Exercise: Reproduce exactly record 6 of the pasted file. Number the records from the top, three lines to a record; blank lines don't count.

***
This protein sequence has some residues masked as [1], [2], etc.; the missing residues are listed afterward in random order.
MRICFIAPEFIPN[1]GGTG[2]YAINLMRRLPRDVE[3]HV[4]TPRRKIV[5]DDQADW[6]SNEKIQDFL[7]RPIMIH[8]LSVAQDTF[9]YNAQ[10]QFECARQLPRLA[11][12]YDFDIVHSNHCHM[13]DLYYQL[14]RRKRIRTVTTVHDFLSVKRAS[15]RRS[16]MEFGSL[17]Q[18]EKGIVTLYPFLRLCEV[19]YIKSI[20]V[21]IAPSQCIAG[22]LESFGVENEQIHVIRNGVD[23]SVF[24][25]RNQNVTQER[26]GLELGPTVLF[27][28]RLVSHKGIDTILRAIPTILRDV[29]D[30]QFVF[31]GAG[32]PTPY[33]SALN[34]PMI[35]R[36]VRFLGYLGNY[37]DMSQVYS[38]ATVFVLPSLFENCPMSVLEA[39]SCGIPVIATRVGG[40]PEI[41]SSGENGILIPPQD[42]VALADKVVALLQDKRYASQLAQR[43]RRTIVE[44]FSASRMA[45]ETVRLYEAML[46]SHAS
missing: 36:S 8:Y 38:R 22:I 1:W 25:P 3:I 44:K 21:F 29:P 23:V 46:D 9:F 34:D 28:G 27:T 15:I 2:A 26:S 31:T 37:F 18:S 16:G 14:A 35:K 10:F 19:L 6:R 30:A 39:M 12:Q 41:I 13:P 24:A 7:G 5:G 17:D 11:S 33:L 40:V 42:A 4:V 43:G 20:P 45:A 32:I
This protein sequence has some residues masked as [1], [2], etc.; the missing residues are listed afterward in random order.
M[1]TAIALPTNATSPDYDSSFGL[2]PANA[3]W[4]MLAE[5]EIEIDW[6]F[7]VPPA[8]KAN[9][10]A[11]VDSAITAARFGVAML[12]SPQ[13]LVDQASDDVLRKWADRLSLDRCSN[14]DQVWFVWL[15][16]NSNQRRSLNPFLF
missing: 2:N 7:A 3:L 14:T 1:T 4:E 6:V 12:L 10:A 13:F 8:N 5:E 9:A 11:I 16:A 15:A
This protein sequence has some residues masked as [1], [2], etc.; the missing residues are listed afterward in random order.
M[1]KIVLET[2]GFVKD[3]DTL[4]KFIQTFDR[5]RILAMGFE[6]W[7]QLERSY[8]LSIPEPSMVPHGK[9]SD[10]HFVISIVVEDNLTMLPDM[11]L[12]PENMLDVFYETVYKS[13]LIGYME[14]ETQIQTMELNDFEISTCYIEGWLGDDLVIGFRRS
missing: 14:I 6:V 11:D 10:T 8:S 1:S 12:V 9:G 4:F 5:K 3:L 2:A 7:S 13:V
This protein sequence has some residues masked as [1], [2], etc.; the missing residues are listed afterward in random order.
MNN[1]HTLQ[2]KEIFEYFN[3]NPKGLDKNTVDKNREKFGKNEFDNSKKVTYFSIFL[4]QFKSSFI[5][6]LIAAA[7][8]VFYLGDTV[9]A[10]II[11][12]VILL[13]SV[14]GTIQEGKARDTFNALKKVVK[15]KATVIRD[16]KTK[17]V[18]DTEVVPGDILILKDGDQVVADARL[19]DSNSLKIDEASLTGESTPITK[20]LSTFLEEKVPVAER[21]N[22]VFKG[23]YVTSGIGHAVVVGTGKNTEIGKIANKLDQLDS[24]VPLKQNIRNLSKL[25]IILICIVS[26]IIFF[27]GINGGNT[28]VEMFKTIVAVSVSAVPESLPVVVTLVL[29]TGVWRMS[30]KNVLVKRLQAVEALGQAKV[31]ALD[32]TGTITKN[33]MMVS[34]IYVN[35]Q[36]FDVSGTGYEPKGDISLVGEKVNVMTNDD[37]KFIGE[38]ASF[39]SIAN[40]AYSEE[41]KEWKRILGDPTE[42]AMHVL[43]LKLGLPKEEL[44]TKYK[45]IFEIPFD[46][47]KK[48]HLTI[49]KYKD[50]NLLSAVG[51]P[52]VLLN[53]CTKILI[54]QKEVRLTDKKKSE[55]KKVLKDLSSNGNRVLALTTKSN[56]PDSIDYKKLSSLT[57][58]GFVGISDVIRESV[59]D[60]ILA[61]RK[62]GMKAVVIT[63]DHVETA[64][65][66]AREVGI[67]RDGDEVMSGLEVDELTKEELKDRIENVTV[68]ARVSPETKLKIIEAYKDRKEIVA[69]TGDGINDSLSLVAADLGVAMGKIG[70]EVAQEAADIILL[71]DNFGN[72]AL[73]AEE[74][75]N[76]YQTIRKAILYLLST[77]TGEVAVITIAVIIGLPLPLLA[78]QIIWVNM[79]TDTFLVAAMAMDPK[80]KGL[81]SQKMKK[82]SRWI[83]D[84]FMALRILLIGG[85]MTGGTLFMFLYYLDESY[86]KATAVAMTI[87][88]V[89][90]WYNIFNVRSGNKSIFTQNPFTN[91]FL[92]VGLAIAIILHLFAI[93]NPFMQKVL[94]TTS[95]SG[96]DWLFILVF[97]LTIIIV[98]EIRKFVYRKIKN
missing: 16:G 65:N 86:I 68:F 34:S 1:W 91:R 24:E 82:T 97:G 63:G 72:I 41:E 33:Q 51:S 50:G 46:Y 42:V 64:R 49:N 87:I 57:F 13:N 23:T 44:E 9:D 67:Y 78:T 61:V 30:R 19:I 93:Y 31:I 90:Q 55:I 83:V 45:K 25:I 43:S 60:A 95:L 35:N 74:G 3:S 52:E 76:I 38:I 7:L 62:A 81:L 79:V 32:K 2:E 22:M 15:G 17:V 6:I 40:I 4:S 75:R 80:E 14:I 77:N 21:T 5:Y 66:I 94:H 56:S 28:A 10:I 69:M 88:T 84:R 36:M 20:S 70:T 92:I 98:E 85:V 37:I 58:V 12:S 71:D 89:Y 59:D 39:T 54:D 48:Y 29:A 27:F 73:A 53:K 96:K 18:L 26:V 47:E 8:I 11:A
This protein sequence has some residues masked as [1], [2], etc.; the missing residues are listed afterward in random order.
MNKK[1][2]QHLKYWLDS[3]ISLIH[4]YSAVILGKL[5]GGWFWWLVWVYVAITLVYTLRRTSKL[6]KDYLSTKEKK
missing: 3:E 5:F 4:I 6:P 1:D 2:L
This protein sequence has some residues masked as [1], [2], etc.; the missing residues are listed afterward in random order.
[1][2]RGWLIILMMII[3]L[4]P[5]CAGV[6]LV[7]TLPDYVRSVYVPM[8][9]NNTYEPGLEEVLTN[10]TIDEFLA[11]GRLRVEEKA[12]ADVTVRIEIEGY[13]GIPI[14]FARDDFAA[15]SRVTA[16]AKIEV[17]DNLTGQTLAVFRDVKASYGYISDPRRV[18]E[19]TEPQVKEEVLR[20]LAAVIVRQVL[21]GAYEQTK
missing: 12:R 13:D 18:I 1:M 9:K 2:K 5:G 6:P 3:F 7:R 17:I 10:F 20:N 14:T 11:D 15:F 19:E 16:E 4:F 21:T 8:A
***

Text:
This protein sequence has some residues masked as [1], [2], etc.; the missing residues are listed afterward in random order.
[1][2]RGWLIILMMII[3]L[4]P[5]CAGV[6]LV[7]TLPDYVRSVYVPM[8][9]NNTYEPGLEEVLTN[10]TIDEFLA[11]GRLRVEEKA[12]ADVTVRIEIEGY[13]GIPI[14]FARDDFAA[15]SRVTA[16]AKIEV[17]DNLTGQTLAVFRDVKASYGYISDPRRV[18]E[19]TEPQVKEEVLR[20]LAAVIVRQVL[21]GAYEQTK
missing: 12:R 13:D 18:I 1:M 9:K 2:K 5:G 6:P 3:F 7:R 17:I 10:F 20:N 14:T 11:D 15:F 19:E 16:E 4:F 21:T 8:A